Rule 12(d) reads: "If on a motion under Rule 12(b)(6) . . . matters outside the pleadings are presented to and not excluded by the court, the motion must be treated as one for summary judgment under Rule 56. All parties must be given a reasonable opportunity to present all the material that is pertinent to the motion."
A. Motion to Set Aside Default
In deciding whether "good cause" has been shown to merit setting aside an entry of default, courts must consider "whether (1) the default was willful, (2) a set-aside would prejudice plaintiff, and (3) the alleged defense was meritorious." Keegel v. Key West & Caribbean Trading Co., Inc., 627 F.2d 372, 373 (D.C. Cir. 1980).
The first factor to consider is whether the default was willful. Defendant claims that his default was not willful in this case because he was not properly served and thus was not on notice of the instant litigation. Both parties spend considerable time discussing the particulars of 313 and 315 J.W. Williams Road and why service was or was not effected. The Court's best determination is that, while service ultimately may have been effected, Defendant certainly presents valid arguments in favor of his position. Being mindful that "strong policies favor resolution of disputes on their merits" rather than by default, Jackson v. Beech, 636 F.2d 831, 836 (D.C. Cir. 1980), the Court cannot find that Defendant willfully defaulted by failing to answer a complaint that arguably was not properly served on him.
Plaintiff's arguments as to prejudice are weak, especially given that his Motion for Default Judgment was filed almost a year after the clerk's entry of default and only after Judge Kennedy issued an Order to Show Cause. The prejudice to which he alludes, based on the length of time that has passed since the filing of his complaint, is thus as much attributable to his own failure to prosecute as it is to Defendant's failure to respond. This factor thus also counsels setting aside the default.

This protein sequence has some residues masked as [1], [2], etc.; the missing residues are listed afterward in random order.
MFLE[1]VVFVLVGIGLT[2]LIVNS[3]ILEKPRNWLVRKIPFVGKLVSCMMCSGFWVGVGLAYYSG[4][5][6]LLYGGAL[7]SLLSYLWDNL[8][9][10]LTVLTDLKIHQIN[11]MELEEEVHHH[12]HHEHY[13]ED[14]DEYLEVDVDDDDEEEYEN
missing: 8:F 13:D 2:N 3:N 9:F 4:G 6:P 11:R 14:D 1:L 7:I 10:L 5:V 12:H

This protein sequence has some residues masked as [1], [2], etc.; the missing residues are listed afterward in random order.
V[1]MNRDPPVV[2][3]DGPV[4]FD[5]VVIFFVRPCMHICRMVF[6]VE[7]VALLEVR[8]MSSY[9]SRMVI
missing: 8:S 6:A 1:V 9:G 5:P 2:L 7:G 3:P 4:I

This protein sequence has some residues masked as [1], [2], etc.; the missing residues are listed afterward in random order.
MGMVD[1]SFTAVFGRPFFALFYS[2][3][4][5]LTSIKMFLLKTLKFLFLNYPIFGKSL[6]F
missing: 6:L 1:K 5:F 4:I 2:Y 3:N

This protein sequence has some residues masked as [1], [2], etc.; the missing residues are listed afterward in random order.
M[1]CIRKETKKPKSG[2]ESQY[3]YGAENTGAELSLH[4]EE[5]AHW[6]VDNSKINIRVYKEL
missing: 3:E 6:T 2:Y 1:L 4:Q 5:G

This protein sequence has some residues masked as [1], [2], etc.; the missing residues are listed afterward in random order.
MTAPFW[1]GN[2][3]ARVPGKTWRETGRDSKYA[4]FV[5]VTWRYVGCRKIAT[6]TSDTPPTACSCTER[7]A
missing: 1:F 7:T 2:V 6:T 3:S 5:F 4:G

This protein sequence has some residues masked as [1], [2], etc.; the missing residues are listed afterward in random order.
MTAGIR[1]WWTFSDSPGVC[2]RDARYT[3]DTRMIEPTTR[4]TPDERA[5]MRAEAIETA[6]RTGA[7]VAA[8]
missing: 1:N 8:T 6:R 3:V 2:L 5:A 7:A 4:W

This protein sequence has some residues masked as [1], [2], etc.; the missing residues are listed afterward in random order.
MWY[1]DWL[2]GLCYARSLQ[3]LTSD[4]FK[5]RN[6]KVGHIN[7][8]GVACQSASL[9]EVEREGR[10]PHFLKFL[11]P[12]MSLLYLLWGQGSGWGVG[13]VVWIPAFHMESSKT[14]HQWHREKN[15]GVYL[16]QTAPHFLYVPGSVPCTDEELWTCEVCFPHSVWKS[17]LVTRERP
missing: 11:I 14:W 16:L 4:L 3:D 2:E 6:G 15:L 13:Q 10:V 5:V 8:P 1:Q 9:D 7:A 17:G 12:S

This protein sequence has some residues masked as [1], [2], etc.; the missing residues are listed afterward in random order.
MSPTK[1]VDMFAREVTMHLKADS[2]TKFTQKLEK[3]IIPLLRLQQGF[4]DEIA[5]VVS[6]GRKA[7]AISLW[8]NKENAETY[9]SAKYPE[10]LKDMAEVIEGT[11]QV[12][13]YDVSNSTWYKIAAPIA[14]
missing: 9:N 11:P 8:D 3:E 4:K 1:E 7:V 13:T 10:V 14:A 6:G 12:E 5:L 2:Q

Finally, the Court must decide whether Defendant has put forth any defense meritorious enough to justify a trial on the merits rather than a decision by default judgment. In this analysis, "[l]ikelihood of success is not the measure. [Instead,] Defendants' allegations are meritorious if they contain even a hint of a suggestion which, proven at trial, would constitute a complete defense." Keegel, 627 F.2d at 374 (internal quotations and citations omitted). Defendant has articulated potentially meritorious defenses, such as the applicability of the prior settlement in this case, which could certainly constitute a bar to any recovery for Plaintiff if proven at trial.
As all three factors thus favor Defendant, the Court is convinced that good cause has been shown and the default should be set aside.
B. Motion to Dismiss
Defendant seeks more than the vacating of default; he also asks the Court to dismiss the complaint. In so moving, he relies on the alleged applicability of the prior settlement agreement signed by Plaintiff and Defendant's employer, SCS. This agreement, however, did not figure in Plaintiff's Complaint. In fact, no mention of the earlier Superior Court suit was made in the Complaint. Under the Federal Rules of Civil Procedure, when a Court is presented with materials outside the pleadings in a Rule 12(b)(6) motion, it may either exclude this extrinsic evidence or convert the motion to one for Summary Judgment under Rule 56. Fed. R. Civ. P. 12(d); see, e.g., Benoit v. U.S. Dept. of Agriculture, 577 F.Supp.2d 12, 22 -23 (D.D.C. 2008). In this case, the Court cannot entertain Defendant's arguments regarding the settlement agreement because Plaintiff has not been "given a reasonable opportunity to present all the material that is pertinent to the motion." Rule 12(d). The Court is thus unwilling to convert this Motion into one for summary judgment.
The Court, therefore, ORDERS that:
1. The Motion to Set Aside Default is GRANTED;
2. The Motion to Dismiss is DENIED; and
3. Defendant shall answer by May 5, 2011.
James E. Boasberg